(1940/Disney Blu-ray w/DVD)
B+/B- Sound: B-/C+ Extras: B+ Film: B+
a reason the Walt Disney version of Carlo Collodi’s classic Pinocchio (1940) has endured, no matter
how many films and TV shows have tried to do it more “realistically” or tried
to deconstruct the all time Disney hit to begin with. It is no surprise that music video directors
like Steve Barron could not crack it or that it remains the low point of any
career that tried to revive the same material from Roberto Benigni to in A.I.: Artificial Intelligence, even
Steven Spielberg. Why?
it proved that Snow White was no
fluke and it is so well-rounded a work that it and MGM’s 1939 Wizard Of Oz permanently established
the Fantasy genre as more than just trickery but a viable A-level genre that
Classical Hollywood’s studio system might not have taken as seriously at the
time, but would eventually be key to their artistic and financial
survival. Some films are just on the
money every moment they play down to every single frame and this is one of
is tight at 88 minutes, but it gets to the point and tells the tale of the
legendary toymaker whose work made endless numbers of children happy in a world
where not enough of that joy exists. Then he builds an amazing boy puppet who
eventually comes to life thanks to a female fairy who wants to reward the man
for all the love he gave. Of course, Pinocchio
needs to be a “good boy” and stay out of trouble, the perfect child wish people
and society always have when they don’t allow drugs and weapons to be sold to
and used by its children.
the politics of that, it becomes a journey about a child’s soul and serves as a
larger metaphor for freedom and being able to be what you want, i.e., can he
become a real human. Is he not “human”
already? How human is human?
has not been explored about this film, as hard as that is to believe, but as it
stands, it is a classic that does not age.
Mel Blanc is among those doing the voices and Jiminy Cricket (voiced by
Cliff Edwards) is a clever intermediary between the audience and characters, a
bridge between the suspension of belief and disbelief in one of the greatest
artistic coups the real Walt Disney ever came up with.
course, the film was a huge hit at the time and continues to be a money machine
for the studio, that is when they allow it to be available. Its historic timing is also amazing. When WWII officially involved the U.S., the
U.S. Government actually set troops to the Disney studios to spies and other
forces of the original Axis powers could not steal or hijack its innovations
for propaganda purposes. The studio did
plenty of WWII propaganda and Mickey Mouse became an Allied mascot.
is something often missed by historians.
Here was a film about hoping for the best against the odds when the
Nazis and Japanese Imperialists were trying to crush the world. The scene of dueling songs in Casablanca is often sighted as the most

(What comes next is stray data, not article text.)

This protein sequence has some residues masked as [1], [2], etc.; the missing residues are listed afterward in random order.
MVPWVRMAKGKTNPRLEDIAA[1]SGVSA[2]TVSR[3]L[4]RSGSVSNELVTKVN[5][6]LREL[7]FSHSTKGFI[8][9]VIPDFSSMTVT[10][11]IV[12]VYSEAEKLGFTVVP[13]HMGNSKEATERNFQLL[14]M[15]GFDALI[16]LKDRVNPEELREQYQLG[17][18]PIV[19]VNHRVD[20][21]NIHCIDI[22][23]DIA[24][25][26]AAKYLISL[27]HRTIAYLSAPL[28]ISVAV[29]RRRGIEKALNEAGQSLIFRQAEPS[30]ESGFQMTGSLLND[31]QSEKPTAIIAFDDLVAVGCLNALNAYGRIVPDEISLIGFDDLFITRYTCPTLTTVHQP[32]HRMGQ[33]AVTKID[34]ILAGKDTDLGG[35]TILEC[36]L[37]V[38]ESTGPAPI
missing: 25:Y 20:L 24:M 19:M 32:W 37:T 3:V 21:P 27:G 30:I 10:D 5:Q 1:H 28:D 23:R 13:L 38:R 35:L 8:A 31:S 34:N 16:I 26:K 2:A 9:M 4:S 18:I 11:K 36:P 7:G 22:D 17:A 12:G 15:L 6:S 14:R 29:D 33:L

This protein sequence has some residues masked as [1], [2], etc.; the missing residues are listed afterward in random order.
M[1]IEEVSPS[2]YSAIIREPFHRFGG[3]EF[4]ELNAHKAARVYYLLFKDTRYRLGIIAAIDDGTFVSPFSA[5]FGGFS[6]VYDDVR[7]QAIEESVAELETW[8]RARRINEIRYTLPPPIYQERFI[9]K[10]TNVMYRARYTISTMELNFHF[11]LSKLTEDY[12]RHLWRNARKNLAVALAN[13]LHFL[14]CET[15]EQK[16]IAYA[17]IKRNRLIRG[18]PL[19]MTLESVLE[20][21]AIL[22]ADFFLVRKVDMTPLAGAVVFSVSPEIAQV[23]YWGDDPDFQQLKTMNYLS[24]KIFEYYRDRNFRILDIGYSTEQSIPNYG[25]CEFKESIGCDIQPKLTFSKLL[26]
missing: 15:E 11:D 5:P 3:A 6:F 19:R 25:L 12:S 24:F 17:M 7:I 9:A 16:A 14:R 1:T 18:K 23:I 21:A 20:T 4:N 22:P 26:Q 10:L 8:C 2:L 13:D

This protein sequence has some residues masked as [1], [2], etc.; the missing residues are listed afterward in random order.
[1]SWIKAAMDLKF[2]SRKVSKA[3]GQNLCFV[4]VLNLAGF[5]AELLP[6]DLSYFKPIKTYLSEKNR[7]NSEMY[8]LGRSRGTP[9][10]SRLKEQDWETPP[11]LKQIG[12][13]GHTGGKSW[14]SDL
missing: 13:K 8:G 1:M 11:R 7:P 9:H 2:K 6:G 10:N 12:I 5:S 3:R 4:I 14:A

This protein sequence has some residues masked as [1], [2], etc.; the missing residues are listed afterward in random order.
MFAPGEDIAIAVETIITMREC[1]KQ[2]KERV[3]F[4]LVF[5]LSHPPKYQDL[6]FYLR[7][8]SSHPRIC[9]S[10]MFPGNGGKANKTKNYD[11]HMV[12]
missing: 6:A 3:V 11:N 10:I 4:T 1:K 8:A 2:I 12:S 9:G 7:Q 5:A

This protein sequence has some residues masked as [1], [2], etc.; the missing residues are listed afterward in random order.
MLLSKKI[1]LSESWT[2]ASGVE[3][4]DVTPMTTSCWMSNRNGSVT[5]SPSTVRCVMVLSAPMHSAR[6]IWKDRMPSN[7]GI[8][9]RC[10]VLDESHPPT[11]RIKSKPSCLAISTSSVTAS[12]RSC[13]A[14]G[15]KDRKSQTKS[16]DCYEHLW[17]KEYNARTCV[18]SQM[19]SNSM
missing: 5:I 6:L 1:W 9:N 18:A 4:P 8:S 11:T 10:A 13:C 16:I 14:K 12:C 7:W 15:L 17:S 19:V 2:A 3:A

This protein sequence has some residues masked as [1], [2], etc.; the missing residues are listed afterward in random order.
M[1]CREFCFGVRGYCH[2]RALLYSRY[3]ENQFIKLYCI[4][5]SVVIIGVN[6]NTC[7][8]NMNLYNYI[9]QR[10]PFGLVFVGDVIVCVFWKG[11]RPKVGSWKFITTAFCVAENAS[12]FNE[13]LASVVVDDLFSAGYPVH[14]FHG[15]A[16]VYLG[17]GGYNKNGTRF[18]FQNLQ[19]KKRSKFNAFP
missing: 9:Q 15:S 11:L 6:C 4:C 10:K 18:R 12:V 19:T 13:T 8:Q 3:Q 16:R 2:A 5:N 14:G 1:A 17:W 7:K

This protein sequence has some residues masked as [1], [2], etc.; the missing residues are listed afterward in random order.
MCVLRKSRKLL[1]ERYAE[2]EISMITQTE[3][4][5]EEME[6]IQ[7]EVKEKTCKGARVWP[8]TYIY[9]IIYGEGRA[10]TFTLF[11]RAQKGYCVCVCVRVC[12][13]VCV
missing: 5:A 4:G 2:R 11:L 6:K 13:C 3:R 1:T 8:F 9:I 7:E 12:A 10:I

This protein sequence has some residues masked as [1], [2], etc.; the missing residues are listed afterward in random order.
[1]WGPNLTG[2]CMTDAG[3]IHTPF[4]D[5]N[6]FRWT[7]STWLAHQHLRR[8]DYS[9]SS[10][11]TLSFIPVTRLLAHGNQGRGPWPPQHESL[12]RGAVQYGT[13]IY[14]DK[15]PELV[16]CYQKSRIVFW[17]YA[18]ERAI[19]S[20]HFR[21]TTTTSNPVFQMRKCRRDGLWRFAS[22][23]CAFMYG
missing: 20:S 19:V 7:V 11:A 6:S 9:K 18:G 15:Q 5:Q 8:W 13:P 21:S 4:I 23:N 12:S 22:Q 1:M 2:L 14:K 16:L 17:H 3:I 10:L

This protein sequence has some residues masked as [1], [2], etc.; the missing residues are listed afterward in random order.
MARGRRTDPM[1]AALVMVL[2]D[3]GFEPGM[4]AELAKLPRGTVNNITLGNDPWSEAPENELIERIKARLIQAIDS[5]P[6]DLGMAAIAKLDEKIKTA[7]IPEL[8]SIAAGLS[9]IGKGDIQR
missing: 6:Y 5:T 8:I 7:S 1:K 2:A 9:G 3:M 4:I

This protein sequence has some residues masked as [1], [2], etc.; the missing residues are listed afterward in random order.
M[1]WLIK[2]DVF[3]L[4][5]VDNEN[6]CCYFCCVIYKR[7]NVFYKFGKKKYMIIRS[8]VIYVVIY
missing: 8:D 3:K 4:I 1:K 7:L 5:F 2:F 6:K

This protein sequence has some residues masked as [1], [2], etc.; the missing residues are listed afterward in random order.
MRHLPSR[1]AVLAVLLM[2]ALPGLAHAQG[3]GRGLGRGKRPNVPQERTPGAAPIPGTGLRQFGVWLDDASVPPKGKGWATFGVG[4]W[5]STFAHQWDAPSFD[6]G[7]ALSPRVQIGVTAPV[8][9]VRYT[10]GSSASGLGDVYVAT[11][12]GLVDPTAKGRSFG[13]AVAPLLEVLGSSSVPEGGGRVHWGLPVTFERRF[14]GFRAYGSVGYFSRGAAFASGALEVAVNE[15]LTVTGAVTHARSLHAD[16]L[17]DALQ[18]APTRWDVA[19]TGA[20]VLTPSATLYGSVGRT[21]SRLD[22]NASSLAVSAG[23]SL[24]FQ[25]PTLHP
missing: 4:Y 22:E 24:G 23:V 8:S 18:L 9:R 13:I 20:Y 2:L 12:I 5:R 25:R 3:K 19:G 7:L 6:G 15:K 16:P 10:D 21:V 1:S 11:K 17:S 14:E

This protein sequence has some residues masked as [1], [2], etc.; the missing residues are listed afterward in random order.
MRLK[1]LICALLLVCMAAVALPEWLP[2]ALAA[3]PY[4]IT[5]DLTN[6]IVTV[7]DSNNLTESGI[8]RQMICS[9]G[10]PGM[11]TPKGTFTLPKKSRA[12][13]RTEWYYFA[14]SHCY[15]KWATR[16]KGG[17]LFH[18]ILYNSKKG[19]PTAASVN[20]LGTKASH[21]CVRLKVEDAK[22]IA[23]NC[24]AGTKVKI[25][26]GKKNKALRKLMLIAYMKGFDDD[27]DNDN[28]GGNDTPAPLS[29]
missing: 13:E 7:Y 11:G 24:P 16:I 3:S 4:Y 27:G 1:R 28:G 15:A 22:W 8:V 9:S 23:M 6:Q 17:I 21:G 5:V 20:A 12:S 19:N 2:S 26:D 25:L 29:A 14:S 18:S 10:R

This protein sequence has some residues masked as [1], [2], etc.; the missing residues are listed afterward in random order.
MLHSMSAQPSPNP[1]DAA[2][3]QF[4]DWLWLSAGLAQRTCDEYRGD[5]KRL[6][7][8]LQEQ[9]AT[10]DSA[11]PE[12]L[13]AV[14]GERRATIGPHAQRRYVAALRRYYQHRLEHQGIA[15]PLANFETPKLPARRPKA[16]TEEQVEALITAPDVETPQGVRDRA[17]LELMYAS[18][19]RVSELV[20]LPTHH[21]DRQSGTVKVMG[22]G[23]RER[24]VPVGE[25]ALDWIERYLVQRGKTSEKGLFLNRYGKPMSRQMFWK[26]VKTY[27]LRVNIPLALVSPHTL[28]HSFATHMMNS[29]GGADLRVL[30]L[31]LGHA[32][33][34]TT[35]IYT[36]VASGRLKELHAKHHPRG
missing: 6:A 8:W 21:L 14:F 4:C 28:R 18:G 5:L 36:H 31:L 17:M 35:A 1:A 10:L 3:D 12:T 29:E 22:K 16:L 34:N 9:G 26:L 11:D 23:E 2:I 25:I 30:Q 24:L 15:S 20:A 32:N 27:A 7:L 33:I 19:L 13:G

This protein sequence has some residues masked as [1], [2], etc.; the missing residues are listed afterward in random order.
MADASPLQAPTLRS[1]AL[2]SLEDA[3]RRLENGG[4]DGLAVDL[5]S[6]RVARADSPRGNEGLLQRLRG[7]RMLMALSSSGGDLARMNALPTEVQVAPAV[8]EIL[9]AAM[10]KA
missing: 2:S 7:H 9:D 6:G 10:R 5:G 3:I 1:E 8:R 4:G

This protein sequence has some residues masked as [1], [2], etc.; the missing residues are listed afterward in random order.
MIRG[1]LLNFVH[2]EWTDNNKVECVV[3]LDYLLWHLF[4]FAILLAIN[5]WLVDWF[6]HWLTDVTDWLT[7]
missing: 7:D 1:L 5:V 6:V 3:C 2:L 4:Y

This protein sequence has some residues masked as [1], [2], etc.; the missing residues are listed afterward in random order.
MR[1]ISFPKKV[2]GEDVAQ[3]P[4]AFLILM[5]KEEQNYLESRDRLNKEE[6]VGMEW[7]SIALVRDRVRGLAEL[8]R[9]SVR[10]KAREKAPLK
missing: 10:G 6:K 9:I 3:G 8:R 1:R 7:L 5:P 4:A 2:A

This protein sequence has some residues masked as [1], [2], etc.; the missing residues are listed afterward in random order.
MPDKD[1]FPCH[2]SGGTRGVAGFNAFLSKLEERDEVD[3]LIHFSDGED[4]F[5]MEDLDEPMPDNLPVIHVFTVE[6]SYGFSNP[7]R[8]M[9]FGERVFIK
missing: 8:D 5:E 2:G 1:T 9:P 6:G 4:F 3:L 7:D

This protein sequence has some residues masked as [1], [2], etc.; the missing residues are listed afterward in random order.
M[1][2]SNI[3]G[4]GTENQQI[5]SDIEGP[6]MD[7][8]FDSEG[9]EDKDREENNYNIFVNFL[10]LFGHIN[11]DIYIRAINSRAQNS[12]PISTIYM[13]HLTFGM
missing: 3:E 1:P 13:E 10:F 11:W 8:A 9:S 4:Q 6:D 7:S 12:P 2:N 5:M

ironic moment in Classical Hollywood cinema that reflected the WWII conflict
when no one knew what was going to happen.
However, Pinocchio has as
much importance in that it believes in hope based on dreams in a free society
where anything is possible and progress is rewarded as it should be. In this respect, it turned out to be one of
the most anti-Fascist works in the WWII period defiantly holding out hope in
the face of a darkness that had to end.
Like the communists, the fascists would consider any such tale
(especially as told by Disney) weak & a joke, but this work of art
outlasted all those actual government regimes and shines triumphantly as the
winner ideologically. Pinocchio is rightly a classic and one
with substance it is not always given credit for having.
X 1 1080p digital High Definition image (centered in a 1.78 X 1 frame on the
Blu-ray) is a brand new master from the original film elements and it has much
going for it. You can see the detail,
depth, pencil detail and fluid movement of the film throughout in ways you may
not have before. The image is clean
throughout and cell dust is eliminated as much as possible. Even the DVD looks good, but one thing stops
this from being a total knockout: the color!
It looks good, but is far from the best frames I have seen of the film
and is no match for what it would look like if it were from a print made in
three-strip dye-transfer Technicolor process.
These colors are not that vibrant, even when they have their moments and
it is the one thing that let me down about the release.
HD Master Audio (MA) lossless 48/24 7.1 mix does anything and everything it can
to take the original theatrical monophonic sound (usually RCA’s optical system
in Disney’s case) and does its best to redirectionalize the sound, but it is
hard to fix this for a film that is 70 years old when stereo was only just
being experimented with. The Dolby
Digital 5.1 on the DVD is even thinner, so DTS is the way to go.
include BD Live interactive functions, a feature length audio commentary with Leonard
Maltin, Eric Goldberg & J.B. Kaufman, Geppettos
Then & Now, the terrific No
Strings Attached: The Making Of Pinocchio, trivial, games,
never-before-seen deleted scenes/alternate ending, isolated songs, The Sweatbox, deleted songs, art
galleries and a bonus DVD version of the film.
- Nicholas Sheffo